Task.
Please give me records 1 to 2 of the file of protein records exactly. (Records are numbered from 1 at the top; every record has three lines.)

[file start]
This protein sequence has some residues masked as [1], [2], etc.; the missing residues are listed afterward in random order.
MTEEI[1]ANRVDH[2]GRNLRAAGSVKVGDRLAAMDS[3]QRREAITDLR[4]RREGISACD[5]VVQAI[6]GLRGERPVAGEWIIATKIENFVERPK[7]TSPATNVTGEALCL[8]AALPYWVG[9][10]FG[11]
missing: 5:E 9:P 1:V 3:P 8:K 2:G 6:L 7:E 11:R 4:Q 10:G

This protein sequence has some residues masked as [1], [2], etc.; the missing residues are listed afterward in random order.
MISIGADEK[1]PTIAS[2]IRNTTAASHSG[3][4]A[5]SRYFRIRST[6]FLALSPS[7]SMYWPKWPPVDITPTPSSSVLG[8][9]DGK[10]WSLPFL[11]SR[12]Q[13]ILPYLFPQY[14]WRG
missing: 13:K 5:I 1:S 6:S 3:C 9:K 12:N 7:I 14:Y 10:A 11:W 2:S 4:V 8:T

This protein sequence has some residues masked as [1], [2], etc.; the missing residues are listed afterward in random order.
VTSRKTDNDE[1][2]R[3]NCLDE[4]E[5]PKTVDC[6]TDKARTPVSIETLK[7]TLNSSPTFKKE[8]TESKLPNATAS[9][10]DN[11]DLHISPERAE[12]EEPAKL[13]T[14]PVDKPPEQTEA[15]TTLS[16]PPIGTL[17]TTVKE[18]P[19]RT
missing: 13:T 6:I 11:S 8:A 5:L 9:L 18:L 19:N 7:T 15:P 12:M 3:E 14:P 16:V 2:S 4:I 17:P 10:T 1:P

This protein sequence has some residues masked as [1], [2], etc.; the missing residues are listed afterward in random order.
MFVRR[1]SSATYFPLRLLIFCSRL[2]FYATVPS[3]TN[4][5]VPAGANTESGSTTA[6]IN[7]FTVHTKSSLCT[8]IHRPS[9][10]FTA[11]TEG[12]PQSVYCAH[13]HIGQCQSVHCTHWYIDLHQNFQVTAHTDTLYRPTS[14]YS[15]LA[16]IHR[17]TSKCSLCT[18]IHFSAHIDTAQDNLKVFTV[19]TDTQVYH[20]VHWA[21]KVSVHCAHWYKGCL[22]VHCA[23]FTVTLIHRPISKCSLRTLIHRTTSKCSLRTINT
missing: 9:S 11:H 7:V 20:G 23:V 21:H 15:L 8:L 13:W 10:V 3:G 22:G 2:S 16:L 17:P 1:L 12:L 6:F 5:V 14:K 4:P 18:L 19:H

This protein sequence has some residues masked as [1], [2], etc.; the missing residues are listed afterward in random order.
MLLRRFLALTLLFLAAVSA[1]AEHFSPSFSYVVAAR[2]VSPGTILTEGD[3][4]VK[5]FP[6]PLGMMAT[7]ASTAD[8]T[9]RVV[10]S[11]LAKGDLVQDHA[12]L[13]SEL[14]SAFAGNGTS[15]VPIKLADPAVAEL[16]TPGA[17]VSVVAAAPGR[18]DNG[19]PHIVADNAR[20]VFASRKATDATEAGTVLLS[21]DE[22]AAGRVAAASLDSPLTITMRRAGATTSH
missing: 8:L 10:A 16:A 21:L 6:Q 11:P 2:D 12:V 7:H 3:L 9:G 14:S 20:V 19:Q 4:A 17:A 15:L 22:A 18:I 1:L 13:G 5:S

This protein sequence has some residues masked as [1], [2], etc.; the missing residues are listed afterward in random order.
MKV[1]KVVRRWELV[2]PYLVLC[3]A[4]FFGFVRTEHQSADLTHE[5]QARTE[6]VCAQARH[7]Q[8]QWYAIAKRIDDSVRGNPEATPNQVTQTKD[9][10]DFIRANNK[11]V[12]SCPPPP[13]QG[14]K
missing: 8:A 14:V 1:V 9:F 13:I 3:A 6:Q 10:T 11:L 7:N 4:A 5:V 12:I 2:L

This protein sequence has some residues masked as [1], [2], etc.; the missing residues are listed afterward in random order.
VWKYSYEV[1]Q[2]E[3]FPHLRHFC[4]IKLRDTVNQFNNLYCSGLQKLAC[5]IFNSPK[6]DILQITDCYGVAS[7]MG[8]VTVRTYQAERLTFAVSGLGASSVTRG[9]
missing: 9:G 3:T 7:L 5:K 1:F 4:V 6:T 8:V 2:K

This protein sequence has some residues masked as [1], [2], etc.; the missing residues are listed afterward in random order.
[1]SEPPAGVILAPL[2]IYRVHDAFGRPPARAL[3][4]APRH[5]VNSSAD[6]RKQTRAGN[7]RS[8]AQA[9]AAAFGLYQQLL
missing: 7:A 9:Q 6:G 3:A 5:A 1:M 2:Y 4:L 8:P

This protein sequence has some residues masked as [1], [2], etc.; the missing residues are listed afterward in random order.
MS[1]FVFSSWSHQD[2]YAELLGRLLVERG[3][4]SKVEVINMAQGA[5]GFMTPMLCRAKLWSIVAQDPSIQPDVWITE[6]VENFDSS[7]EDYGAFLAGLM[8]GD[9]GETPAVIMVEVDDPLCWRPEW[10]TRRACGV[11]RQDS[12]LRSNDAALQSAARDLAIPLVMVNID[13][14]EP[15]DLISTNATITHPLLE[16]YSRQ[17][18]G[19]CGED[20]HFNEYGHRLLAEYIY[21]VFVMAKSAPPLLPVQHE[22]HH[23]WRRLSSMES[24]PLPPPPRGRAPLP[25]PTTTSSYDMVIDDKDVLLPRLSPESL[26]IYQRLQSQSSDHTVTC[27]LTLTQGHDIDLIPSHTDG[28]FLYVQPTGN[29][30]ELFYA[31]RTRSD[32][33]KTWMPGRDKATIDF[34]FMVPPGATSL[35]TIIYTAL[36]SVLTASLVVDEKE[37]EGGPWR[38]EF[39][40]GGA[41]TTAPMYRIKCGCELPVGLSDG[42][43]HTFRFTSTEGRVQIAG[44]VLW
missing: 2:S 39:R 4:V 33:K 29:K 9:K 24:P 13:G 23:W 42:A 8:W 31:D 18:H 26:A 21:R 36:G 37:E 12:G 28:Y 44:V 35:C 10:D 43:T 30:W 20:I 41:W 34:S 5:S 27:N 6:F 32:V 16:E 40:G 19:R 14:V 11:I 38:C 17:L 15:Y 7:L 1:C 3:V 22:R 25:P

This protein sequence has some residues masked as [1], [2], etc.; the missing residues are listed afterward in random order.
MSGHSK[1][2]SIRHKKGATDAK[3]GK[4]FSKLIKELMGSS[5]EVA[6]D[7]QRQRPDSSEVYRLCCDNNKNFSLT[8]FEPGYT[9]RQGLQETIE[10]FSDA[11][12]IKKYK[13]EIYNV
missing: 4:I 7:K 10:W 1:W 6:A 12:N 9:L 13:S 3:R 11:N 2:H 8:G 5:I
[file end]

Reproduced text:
This protein sequence has some residues masked as [1], [2], etc.; the missing residues are listed afterward in random order.
MTEEI[1]ANRVDH[2]GRNLRAAGSVKVGDRLAAMDS[3]QRREAITDLR[4]RREGISACD[5]VVQAI[6]GLRGERPVAGEWIIATKIENFVERPK[7]TSPATNVTGEALCL[8]AALPYWVG[9][10]FG[11]
missing: 5:E 9:P 1:V 3:P 8:K 2:G 6:L 7:E 11:R 4:Q 10:G

This protein sequence has some residues masked as [1], [2], etc.; the missing residues are listed afterward in random order.
MISIGADEK[1]PTIAS[2]IRNTTAASHSG[3][4]A[5]SRYFRIRST[6]FLALSPS[7]SMYWPKWPPVDITPTPSSSVLG[8][9]DGK[10]WSLPFL[11]SR[12]Q[13]ILPYLFPQY[14]WRG
missing: 13:K 5:I 1:S 6:S 3:C 9:K 12:N 7:I 14:Y 10:A 11:W 2:S 4:V 8:T